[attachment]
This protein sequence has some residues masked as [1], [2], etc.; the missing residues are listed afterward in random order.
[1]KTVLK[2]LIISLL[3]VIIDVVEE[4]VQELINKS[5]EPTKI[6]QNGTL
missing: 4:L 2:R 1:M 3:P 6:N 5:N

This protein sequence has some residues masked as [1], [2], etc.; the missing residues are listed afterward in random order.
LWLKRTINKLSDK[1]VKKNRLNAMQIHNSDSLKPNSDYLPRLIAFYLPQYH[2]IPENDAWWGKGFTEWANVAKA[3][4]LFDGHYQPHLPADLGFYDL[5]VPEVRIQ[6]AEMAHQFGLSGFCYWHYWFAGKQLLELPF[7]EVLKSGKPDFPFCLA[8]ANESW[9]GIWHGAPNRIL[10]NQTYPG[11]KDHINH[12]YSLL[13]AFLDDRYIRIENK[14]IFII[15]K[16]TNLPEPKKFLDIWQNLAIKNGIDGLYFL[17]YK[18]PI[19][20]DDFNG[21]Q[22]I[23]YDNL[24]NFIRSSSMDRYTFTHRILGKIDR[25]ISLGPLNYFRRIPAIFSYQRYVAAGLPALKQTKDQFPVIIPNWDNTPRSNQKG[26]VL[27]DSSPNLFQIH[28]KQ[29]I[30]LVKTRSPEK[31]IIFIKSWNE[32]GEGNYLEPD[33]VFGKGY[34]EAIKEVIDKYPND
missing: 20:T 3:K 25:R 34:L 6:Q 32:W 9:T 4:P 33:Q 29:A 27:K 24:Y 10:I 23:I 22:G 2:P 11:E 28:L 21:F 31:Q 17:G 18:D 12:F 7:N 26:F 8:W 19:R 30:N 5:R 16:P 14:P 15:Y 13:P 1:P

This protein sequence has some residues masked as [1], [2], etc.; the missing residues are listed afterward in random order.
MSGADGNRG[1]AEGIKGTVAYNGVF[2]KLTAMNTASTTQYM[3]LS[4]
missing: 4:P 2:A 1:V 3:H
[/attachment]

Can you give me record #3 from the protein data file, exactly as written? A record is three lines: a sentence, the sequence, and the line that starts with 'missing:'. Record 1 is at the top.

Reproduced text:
This protein sequence has some residues masked as [1], [2], etc.; the missing residues are listed afterward in random order.
MSGADGNRG[1]AEGIKGTVAYNGVF[2]KLTAMNTASTTQYM[3]LS[4]
missing: 4:P 2:A 1:V 3:H